Just like every other part of the home-buying process, this decision requires research, comparison shopping, and careful consideration. Your homeowner’s insurance provides broad coverage for damage to your house (unless specifically excluded in your policy), as well as coverage for personal liability exposures which may arise from being a homeowner, so it’s important to choose wisely.
Start thinking about insurance early
When you first start looking for a home, you have to do a lot of calculations about monthly costs, including determining what you can afford. But to figure out the true cost of your home purchase, you’ll also need to know how much taxes and insurance will cost. Typically these are bundled with your mortgage payment to comprise your monthly payment.
You can look up average rates in your state, but the cost of homeowner’s insurance is hard to estimate. You will likely need an actual address to get a quote, says Laura Adams, senior insurance analyst for InsuranceQuotes.com, a website that helps users shop for insurance. Agents typically need extensive information on a property before they can estimate the cost of insurance.
Different factors affect rates, particularly the type of structure (brick, concrete, wood frame, and so on), the square footage, the age of the home, and the exact area where the home is located.
“We’re looking for good guts,” says Camilla Jarman, an insurance agent with American Family Insurance in Milwaukee. “We want to see good plumbing, electrical, roof, furnace, and foundation.”
Typically, you will see the following areas of coverage:
- Property damage, including your dwelling, other structures not attached to your home, (such as a garage), and personal property inside your home.
- Loss of use. This covers living expenses in case you cannot use your property, such as when it is being repaired.
- Personal liability. This will protect you against claims resulting from accidents on your property.
- Medical expenses. This can offer coverage for injuries that occur on your property.
Decide what coverage you need
Once your offer on a home has been accepted, you’ll want to determine how much coverage you need.
While it might seem attractive to go with a larger deductible and less coverage—and therefore pay less—if disaster strikes, you could wind up being responsible for the difference between what’s covered and what you owe for repairs. You may want to consider starting with a policy that costs a little more but offers more coverage; you can always change it later.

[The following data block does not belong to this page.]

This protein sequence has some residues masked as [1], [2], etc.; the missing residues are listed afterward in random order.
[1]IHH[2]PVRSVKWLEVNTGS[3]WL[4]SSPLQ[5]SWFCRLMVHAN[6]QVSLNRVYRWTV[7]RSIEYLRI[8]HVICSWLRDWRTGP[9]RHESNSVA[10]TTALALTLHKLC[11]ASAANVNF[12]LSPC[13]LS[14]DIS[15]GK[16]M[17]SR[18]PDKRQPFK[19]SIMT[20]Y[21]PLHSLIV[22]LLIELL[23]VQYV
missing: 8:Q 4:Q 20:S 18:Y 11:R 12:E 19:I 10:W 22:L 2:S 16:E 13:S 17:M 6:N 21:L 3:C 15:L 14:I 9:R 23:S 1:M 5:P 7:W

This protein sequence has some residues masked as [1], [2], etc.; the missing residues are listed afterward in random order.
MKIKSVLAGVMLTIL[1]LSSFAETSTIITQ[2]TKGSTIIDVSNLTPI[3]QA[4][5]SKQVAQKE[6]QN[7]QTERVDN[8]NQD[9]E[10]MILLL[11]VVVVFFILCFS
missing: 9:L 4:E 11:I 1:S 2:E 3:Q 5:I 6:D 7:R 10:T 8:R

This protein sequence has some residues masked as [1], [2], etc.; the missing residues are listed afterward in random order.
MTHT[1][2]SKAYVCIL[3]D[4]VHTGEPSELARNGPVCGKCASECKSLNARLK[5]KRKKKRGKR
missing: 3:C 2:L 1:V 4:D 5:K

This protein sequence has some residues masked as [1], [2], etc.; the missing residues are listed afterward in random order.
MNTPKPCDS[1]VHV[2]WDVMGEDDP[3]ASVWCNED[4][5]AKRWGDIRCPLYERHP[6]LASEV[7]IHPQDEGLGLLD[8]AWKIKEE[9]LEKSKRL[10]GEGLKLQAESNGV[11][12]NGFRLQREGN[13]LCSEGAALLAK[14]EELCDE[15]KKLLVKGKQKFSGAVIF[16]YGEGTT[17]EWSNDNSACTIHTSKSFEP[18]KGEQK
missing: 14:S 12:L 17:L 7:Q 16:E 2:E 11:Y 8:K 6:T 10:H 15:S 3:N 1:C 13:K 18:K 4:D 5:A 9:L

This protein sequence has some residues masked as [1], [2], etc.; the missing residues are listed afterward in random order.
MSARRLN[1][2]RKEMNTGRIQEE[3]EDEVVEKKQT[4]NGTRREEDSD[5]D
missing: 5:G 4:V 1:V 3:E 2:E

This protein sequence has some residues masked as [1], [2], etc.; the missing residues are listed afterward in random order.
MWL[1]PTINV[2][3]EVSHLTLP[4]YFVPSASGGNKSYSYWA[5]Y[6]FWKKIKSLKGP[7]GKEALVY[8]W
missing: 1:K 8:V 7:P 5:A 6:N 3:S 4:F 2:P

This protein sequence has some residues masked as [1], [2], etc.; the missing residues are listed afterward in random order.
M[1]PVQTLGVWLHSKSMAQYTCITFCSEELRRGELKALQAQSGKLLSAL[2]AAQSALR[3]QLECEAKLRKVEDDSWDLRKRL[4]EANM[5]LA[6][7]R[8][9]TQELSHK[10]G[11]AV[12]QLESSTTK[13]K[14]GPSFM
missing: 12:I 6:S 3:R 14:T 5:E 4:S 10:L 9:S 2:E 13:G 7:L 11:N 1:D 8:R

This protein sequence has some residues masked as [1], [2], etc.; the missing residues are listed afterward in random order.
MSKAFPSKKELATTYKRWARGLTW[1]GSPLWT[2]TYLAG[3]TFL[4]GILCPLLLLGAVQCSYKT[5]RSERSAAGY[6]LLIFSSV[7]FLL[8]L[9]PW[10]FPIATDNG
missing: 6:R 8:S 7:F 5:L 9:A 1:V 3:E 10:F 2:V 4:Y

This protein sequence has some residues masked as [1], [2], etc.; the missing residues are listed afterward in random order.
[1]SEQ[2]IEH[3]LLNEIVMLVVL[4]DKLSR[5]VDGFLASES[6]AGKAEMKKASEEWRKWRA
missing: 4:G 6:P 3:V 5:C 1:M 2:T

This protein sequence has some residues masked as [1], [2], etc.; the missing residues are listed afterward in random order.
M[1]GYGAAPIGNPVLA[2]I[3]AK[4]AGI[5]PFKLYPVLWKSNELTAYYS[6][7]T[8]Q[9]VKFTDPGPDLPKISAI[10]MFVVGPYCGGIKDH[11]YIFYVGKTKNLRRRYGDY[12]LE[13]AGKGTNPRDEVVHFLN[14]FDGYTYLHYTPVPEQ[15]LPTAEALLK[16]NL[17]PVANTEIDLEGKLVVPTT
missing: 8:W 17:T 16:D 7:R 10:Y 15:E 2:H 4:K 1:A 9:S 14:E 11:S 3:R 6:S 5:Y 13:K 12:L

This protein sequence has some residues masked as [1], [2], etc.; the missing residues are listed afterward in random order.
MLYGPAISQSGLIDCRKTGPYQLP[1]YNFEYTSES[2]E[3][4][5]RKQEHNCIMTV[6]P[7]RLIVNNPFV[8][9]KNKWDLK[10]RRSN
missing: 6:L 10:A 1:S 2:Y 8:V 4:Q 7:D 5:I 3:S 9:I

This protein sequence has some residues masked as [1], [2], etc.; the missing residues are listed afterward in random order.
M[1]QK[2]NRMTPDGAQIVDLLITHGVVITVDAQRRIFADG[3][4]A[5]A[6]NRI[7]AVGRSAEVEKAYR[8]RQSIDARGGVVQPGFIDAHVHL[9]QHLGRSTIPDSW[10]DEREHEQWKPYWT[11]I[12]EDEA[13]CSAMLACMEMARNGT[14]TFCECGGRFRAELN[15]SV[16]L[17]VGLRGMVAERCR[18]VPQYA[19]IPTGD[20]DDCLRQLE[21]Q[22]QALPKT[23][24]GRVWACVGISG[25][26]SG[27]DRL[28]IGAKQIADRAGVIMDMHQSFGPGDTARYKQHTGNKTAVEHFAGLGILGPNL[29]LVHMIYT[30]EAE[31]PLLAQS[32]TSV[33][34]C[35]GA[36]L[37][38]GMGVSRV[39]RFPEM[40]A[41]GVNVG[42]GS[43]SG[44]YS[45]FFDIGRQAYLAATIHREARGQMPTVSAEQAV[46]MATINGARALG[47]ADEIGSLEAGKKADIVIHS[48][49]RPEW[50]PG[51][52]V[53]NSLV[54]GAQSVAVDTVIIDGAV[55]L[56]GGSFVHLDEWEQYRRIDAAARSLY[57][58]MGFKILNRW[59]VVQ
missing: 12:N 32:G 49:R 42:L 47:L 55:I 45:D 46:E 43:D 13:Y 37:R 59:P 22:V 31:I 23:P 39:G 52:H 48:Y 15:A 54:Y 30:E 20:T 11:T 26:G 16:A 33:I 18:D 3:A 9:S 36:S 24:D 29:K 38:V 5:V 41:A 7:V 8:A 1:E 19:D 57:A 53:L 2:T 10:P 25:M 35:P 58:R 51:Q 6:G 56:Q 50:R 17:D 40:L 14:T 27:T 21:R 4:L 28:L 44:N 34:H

Also, make sure you know if the policy covers replacement cost or actual cash value. Replacement cost is the amount it will take to repair or rebuild your home without deducting for depreciation, while actual cash value takes depreciation into account. Actual cash value coverage may be a way to save money on your policy, but it could hurt in the long run if disaster strikes.
Be sure to ask your agent about flood and earthquake insurance if you live in a high-risk area. These natural disasters are generally not covered by a standard homeowners insurance policy.
Different insurance companies weigh factors in different ways, says Adams, so you’ll want to get more than one quote. It’s important to keep in mind that insurance companies typically use a credit-based insurance score, so that can shift offers as well.
Start with the company where you have auto or renter’s insurance and solicit recommendations from your lender. You may want to ask family and friends for their input as well. Then call around for a few quotes to find the best deal.
“You also definitely want to ask about discounts and leave that open-ended; don’t just ask about specific discounts,” Adams says. “Every insurance company offers a different set.” For example, you may get money off for adding a security system, for being a nonsmoker, or for bundling with your auto insurance.
Insurance rates can vary, but according to a National Association of Insurance Commissioners survey released at the end of January, the national average for insurance premiums hovers around $1,000 a year, spanning from $2,084 in Florida to $538 in Idaho.
Keep in mind that you’ll need to prove you have homeowner’s insurance before you close on your new home, so don’t wait until the last minute to decide on coverage. Typically, you will need your insurance binder (a temporary insurance policy) and paid receipts at least seven to 10 days prior to closing.
Ilyce Glink is the author of over a dozen books, including the bestselling 100 Questions Every First-Time Home Buyer Should Ask and Buy, Close, Move In!